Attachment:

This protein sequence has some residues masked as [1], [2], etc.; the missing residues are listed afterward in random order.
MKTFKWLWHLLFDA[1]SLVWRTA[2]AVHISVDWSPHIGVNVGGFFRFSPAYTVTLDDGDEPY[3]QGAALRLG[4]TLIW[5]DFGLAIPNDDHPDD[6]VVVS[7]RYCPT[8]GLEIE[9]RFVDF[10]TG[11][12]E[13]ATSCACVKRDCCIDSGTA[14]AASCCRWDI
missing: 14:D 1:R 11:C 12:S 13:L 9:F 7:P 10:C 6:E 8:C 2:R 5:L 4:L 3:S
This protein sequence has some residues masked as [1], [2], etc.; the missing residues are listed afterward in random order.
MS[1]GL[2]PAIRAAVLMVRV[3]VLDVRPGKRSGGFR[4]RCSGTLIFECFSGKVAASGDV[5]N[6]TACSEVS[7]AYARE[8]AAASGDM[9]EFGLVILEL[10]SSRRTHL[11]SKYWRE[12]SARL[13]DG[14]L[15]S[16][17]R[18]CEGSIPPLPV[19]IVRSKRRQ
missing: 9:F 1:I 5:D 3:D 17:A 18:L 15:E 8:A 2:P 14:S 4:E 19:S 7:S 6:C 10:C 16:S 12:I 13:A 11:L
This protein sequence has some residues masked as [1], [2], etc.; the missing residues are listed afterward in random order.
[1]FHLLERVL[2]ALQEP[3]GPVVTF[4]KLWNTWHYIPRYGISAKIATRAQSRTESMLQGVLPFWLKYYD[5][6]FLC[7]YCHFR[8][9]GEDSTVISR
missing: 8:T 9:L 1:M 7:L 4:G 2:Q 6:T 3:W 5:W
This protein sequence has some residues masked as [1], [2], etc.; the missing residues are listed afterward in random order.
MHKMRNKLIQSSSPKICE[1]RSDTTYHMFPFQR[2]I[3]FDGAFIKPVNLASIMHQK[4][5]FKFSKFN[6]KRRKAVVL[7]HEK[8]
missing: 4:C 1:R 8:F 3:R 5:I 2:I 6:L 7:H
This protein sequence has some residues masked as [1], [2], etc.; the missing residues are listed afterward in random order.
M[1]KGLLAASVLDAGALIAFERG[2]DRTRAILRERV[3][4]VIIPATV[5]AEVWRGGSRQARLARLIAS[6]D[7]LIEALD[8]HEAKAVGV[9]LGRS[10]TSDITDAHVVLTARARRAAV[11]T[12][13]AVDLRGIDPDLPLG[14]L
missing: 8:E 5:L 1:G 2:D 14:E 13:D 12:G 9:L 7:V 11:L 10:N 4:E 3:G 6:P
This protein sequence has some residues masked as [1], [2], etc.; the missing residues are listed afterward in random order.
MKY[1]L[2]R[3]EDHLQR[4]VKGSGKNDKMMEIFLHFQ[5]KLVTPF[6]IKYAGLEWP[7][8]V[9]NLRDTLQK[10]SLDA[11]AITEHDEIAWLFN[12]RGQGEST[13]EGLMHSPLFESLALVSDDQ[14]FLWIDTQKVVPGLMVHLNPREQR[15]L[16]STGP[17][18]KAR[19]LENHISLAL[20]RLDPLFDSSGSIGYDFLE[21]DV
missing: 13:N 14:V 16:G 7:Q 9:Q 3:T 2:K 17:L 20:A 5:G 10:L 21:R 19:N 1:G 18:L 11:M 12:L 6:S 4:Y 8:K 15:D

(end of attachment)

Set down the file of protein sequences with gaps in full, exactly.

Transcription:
This protein sequence has some residues masked as [1], [2], etc.; the missing residues are listed afterward in random order.
MKTFKWLWHLLFDA[1]SLVWRTA[2]AVHISVDWSPHIGVNVGGFFRFSPAYTVTLDDGDEPY[3]QGAALRLG[4]TLIW[5]DFGLAIPNDDHPDD[6]VVVS[7]RYCPT[8]GLEIE[9]RFVDF[10]TG[11][12]E[13]ATSCACVKRDCCIDSGTA[14]AASCCRWDI
missing: 14:D 1:R 11:C 12:S 13:L 9:F 7:P 10:C 6:E 8:C 2:R 5:L 4:L 3:S
This protein sequence has some residues masked as [1], [2], etc.; the missing residues are listed afterward in random order.
MS[1]GL[2]PAIRAAVLMVRV[3]VLDVRPGKRSGGFR[4]RCSGTLIFECFSGKVAASGDV[5]N[6]TACSEVS[7]AYARE[8]AAASGDM[9]EFGLVILEL[10]SSRRTHL[11]SKYWRE[12]SARL[13]DG[14]L[15]S[16][17]R[18]CEGSIPPLPV[19]IVRSKRRQ
missing: 9:F 1:I 5:D 3:D 17:A 18:L 15:E 8:A 2:P 14:S 4:E 19:S 7:S 6:C 10:C 16:S 12:I 13:A 11:L
This protein sequence has some residues masked as [1], [2], etc.; the missing residues are listed afterward in random order.
[1]FHLLERVL[2]ALQEP[3]GPVVTF[4]KLWNTWHYIPRYGISAKIATRAQSRTESMLQGVLPFWLKYYD[5][6]FLC[7]YCHFR[8][9]GEDSTVISR
missing: 8:T 9:L 1:M 7:L 4:G 2:Q 6:T 3:W 5:W
This protein sequence has some residues masked as [1], [2], etc.; the missing residues are listed afterward in random order.
MHKMRNKLIQSSSPKICE[1]RSDTTYHMFPFQR[2]I[3]FDGAFIKPVNLASIMHQK[4][5]FKFSKFN[6]KRRKAVVL[7]HEK[8]
missing: 4:C 1:R 8:F 3:R 5:I 2:I 6:L 7:H
This protein sequence has some residues masked as [1], [2], etc.; the missing residues are listed afterward in random order.
M[1]KGLLAASVLDAGALIAFERG[2]DRTRAILRERV[3][4]VIIPATV[5]AEVWRGGSRQARLARLIAS[6]D[7]LIEALD[8]HEAKAVGV[9]LGRS[10]TSDITDAHVVLTARARRAAV[11]T[12][13]AVDLRGIDPDLPLG[14]L
missing: 8:E 5:L 1:G 2:D 14:E 13:D 12:G 9:L 7:V 11:L 10:N 4:E 3:G 6:P
This protein sequence has some residues masked as [1], [2], etc.; the missing residues are listed afterward in random order.
MKY[1]L[2]R[3]EDHLQR[4]VKGSGKNDKMMEIFLHFQ[5]KLVTPF[6]IKYAGLEWP[7][8]V[9]NLRDTLQK[10]SLDA[11]AITEHDEIAWLFN[12]RGQGEST[13]EGLMHSPLFESLALVSDDQ[14]FLWIDTQKVVPGLMVHLNPREQR[15]L[16]STGP[17][18]KAR[19]LENHISLAL[20]RLDPLFDSSGSIGYDFLE[21]DV
missing: 13:N 14:V 16:G 7:Q 9:Q 3:T 2:K 17:L 20:A 5:G 10:L 21:R 19:N 1:G 18:L 11:M 12:L 6:S 4:Y 8:K 15:D